Three female lawyers at different stages of their legal careers tell Stylist how the law industry has changed for women over the last 100 years.
It’s hard to believe that 100 years ago, women were barred from working in law. They weren’t even allowed to study the profession.
This means that, whenever they were testifying in court or seeking legal advice, women would be met and surrounded my men. Lots of men. Barristers, solicitors, paralegals – they were all very much male.
A whole century later, we have thankfully seen women slowly but surely making their mark in the legal industry. A lot has changed since Dr Ivy Williams became the first woman to be called to the bar in 1922. The most recent figures from the Solicitors Regulation Authority (SRA) show that almost half (48%) of all lawyers working in law firms are now women, while 58% of in-house solicitors are female.
However, there is still a long way to go before women reach parity with men. Only 33% of partners in law firms are female, while only 21% of all lawyers are BAME (an increase from just 15% in 2014). Analysis of the SRA report shows the prospects of becoming a partner in a law firm are still higher for white males than any other group, while BAME women are particularly disadvantaged when it comes to progressing as solicitors.
Of course, the gender pay gap still lingers as a barrier for women around the world, and the legal sector is not exempt from this problem – some law firms have even reported gender pay gaps of over 60%.
So what has changed within the law industry since women were finally admitted? Three women at different stages of their law careers talk Stylist through the ways they think the industry has evolved over the past years.
“Getting into law as a woman, and a black woman, is hard”: Melanie Frimpong, 26, works in Insurance Law
“I’ve always been the ‘lawyer’ of my family,” says Melanie Frimpong. “Anytime there’s been an issue, I’ve been the person to solve it and sort things out. That’s where my interest in law began. I started studying law at A-Level and haven’t stopped since.”
The most recent statistics for women looking to study law at undergraduate level are encouraging – 68.8% of accepted applicants are female, and 36.5% are from minority ethnic groups (with women making up 68% of these groups).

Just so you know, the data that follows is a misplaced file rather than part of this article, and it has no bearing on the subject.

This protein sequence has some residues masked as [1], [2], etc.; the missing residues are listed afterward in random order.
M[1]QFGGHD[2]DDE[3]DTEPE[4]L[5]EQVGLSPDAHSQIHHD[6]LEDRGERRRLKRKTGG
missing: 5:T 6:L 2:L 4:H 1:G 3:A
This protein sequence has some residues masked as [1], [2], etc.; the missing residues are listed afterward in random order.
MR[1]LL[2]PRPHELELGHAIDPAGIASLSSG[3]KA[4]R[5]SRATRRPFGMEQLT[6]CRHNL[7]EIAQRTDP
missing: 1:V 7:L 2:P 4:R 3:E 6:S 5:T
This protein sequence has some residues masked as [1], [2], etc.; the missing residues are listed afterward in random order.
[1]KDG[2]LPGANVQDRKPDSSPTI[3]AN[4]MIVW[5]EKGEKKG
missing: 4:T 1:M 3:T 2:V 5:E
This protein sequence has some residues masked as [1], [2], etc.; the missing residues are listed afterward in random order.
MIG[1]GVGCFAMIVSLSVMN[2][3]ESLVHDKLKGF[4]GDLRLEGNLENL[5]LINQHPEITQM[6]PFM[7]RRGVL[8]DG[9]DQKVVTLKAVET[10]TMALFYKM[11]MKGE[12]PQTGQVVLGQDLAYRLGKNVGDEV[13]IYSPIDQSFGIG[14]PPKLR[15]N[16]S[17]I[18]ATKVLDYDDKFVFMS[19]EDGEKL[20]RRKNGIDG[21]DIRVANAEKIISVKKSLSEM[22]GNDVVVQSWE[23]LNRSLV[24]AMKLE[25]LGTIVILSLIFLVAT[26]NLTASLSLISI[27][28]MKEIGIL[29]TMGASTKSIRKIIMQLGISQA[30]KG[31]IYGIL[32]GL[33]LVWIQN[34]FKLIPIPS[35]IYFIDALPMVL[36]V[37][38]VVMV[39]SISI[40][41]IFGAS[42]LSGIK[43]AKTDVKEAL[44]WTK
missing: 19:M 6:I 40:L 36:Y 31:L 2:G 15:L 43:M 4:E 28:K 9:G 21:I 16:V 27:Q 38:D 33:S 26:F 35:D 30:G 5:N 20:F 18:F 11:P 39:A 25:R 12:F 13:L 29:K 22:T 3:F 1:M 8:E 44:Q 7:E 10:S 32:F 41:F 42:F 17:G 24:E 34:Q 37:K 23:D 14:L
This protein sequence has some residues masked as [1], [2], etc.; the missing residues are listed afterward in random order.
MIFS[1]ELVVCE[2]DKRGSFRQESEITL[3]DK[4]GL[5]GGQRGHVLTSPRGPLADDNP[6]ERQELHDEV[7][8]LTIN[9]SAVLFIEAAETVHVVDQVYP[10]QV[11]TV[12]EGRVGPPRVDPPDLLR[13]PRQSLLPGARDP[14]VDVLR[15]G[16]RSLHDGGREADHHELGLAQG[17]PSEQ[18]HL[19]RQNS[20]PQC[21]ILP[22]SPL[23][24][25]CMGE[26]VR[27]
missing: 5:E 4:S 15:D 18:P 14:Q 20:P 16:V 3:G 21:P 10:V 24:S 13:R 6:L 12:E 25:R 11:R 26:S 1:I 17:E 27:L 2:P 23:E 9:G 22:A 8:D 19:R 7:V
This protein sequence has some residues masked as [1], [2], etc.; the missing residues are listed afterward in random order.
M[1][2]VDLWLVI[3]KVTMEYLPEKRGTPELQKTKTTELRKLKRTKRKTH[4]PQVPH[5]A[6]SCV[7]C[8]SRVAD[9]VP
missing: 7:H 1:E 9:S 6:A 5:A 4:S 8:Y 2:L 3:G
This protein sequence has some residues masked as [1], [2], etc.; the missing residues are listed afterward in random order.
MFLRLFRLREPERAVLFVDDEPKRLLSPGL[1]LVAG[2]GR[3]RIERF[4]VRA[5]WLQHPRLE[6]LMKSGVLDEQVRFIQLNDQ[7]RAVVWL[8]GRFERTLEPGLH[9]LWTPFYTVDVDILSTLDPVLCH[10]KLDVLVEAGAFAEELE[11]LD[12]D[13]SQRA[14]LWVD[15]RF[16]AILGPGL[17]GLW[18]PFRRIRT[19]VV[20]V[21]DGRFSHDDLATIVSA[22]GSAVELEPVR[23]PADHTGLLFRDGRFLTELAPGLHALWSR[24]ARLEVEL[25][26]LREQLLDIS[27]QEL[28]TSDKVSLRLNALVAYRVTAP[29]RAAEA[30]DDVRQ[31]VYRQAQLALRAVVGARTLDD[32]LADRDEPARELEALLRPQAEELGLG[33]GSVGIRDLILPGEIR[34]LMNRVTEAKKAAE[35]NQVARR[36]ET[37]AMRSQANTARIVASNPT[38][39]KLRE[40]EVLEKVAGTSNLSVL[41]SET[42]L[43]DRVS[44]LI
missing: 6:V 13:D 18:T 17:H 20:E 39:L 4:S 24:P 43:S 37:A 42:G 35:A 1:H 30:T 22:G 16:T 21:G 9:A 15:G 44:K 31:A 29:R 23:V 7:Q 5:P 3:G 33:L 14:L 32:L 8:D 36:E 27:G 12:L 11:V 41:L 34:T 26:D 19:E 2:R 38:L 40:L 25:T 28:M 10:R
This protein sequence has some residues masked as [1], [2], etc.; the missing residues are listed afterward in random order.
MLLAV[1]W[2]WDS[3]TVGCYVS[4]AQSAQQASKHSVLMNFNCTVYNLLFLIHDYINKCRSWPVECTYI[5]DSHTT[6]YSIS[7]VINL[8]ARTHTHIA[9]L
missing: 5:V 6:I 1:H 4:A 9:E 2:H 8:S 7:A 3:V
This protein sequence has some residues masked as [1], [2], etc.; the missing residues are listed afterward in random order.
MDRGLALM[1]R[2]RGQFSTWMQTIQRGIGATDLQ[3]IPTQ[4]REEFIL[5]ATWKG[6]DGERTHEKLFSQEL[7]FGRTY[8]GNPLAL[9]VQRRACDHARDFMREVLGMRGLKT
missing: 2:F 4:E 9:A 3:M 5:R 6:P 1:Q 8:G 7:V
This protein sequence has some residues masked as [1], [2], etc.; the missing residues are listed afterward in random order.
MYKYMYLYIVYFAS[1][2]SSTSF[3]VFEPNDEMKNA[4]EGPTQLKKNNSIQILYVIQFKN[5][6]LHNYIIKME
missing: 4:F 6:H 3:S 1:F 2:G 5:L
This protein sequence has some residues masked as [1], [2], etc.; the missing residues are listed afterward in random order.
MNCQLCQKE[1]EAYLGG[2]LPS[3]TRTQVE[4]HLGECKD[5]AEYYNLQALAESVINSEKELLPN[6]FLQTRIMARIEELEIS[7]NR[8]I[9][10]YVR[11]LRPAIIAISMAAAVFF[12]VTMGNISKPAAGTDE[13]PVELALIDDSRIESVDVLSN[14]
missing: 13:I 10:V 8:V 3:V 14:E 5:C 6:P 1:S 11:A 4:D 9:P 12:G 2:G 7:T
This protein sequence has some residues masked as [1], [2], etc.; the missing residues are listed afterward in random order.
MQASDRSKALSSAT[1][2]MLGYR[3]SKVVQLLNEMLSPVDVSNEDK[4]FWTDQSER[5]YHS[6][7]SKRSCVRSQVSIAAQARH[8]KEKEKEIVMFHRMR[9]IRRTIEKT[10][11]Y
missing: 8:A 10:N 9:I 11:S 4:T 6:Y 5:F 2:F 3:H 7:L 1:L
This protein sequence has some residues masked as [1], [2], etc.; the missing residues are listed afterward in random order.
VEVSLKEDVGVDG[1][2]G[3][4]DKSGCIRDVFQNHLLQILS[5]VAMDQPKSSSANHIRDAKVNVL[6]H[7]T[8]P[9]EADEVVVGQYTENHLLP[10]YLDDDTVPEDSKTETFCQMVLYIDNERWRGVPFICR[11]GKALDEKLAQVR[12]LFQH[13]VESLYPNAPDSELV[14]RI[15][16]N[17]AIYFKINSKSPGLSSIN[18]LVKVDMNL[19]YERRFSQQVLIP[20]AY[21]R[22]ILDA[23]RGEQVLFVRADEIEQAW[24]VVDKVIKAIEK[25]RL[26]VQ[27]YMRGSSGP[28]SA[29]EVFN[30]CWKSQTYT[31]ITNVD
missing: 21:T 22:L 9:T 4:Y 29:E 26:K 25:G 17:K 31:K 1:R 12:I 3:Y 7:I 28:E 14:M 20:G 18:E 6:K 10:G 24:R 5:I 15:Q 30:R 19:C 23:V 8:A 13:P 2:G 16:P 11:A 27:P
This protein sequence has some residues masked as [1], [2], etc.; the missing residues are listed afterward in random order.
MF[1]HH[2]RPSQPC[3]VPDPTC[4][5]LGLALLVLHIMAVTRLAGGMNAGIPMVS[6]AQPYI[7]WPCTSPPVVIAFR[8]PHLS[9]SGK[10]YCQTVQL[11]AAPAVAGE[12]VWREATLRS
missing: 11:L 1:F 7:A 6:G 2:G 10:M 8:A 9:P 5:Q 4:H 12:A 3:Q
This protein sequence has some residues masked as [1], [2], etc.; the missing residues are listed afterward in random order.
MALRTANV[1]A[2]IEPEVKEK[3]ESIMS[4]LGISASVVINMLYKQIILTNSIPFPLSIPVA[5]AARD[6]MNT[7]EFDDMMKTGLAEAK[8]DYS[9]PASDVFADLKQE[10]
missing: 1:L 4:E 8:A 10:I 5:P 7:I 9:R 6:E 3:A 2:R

However, after graduating from her law degree and saving money to start her Legal Practice Course, things didn’t initially pan out the way Frimpong had anticipated.
“I was expecting twins before my graduation. My pregnancy wasn’t planned, but I had already paid my deposit to go to law school in September,” she says. “I was feeling really defeated, and started working two paid jobs and one internship. I did that for a month before giving birth. While on maternity leave, I was battling in my mind about whether to go back to law school or not.”
In the end, Frimpong powered through. She made it back to law school, where she achieved a distinction grade. She now has an MSc, LLB and LPC to her name.
“Getting into law as a woman, and a black woman, is hard and I used to think, is there anything that is going to happen for me? It was very daunting,” she says.
Having started work as a paralegal one year ago, Frimpong believes that women have to sacrifice a lot to earn their place in the legal industry.
“First of all, it has always been a shock to people that I have kids,” she explains. “In law school, people used to say to me, ‘how can you manage this with kids?’. The industry has progressed, but there is still a long way to go. A lot of senior women [in my firm] aren’t married, but was that a choice? I don’t think it is fair.”
Melanie has recently started a new job as a trainee solicitor.
“There are still women facing harassment in the workplace”: Wonta Ansah-Twum, 45, barrister in family and employment law
In 2017, women effectively worked “for free” for 51 days of the year because of the gender pay gap.
One woman trying to eliminate that is Wonta Ansah-Twum. She became a lawyer primarily because she believes that more women are needed to fight for the rights of vulnerable people, especially in an industry that has been historically controlled by men.